In a conversation, someone has hinted that they might want to hurt themselves. This is a conversation that makes most people uncomfortable. I understand. When I first became a counselor, this topic made me nervous too. What made me most anxious was the thought that I could mess up. I literally felt like someone was putting their lives in my hands.
Twenty years later, I have a much different perspective. While I never want to hear that someone is thinking about hurting themselves, now I feel immediate empathy, my heart opens up, and I feel privileged that they chose me to share their deepest burden. If this situation happens in your life, take a deep breath. Here are some tips about what to do.
If someone talks to you about suicide, they are usually unsure if this is the path they want to take. Suicidal ideation is the term used when someone is thinking about suicide, but they are not sure if they will actually hurt themselves. If they chose to speak with you, that means they trust you. Possibly, they are considering suicide because something happened in their lives, or they have been dealing with something for a long time that they haven’t shared. They are probably experiencing overwhelming feelings of pain and anguish. To keep their trust, create a safe and supportive space for them to talk.
What should I do?
Maintain eye contact, open body language, and do your best to remain calm. It is normal to feel anxious. You might feel that way because you’re afraid you will give them bad advice. However, if they are speaking with you, they believe you will be supportive. Allow yourself to feel the natural and authentic compassion you would normally feel for a friend or loved one who is in pain. Be open to what they have to say. Listen without judgment. By talking to you, they might feel relieved to get this burden off their chest.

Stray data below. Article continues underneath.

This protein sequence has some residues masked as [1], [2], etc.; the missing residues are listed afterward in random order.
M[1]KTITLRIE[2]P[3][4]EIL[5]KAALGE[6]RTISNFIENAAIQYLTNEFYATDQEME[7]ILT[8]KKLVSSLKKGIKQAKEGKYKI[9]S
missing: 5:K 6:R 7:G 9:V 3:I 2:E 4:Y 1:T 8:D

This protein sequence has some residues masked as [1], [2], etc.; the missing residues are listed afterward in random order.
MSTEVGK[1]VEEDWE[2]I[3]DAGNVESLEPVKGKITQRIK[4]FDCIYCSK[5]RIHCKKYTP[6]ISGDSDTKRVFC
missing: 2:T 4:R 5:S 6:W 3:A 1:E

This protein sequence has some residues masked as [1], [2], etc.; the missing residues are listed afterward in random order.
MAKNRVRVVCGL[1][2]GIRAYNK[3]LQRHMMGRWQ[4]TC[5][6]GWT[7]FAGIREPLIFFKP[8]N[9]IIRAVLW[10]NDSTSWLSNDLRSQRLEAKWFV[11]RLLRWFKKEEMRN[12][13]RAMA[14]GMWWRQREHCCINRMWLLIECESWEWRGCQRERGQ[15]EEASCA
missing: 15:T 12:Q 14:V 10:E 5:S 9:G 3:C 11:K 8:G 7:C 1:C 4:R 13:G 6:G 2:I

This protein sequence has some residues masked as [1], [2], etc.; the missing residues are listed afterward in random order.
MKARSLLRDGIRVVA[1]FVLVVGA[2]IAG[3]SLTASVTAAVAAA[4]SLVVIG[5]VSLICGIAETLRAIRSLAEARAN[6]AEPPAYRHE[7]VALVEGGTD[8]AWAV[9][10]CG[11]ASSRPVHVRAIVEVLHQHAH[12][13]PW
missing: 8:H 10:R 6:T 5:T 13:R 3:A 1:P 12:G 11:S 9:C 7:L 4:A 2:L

What should I say?
Acknowledge that you understand their situation and that you care about them. Validate their feelings and avoid making generalized statements that could make them feel judged, such as “You don’t know how lucky you are” or “You shouldn’t feel like that.” Those considering suicide are often wondering whether they should live or die. Without minimizing their feelings, do your best to talk to the side of them that wants to live. Remind them that they do not have to act on their suicidal thoughts or feelings. Perhaps, you can help them see things differently. This is hard work, so don’t do it alone. Reach out to their support network to gather a team around them. Ask them if they want you to help them seek professional help.
How do I help them seek professional help?
Psychology Today has a list of therapists searchable by location, specialty, gender, age, insurance, etc. You can help them scroll through the therapists to see if there are some who stand out. Most therapists offer free 15-minute consultations. Encourage them to call. You can call together, or even go with them to their first appointment. If the situation is urgent, the National Suicide Prevention Lifeline (1-800-273-8255) is open 24 hours per day. Another option for immediate support is the Suicide Call Back Service (1-300-659-467). They can also provide up to six free telephone counseling sessions.
If they have a plan to hurt themselves, do NOT keep this to yourself. Be firm. Tell them that their safety is what you value the most and you can’t keep this a secret. You will want to involve the suicidal person in seeking help as much as possible. If they are still resistant, and their risk is high, you will need to contact emergency services on their behalf. This is a tough conversation, but you will always want to err on the side of caution.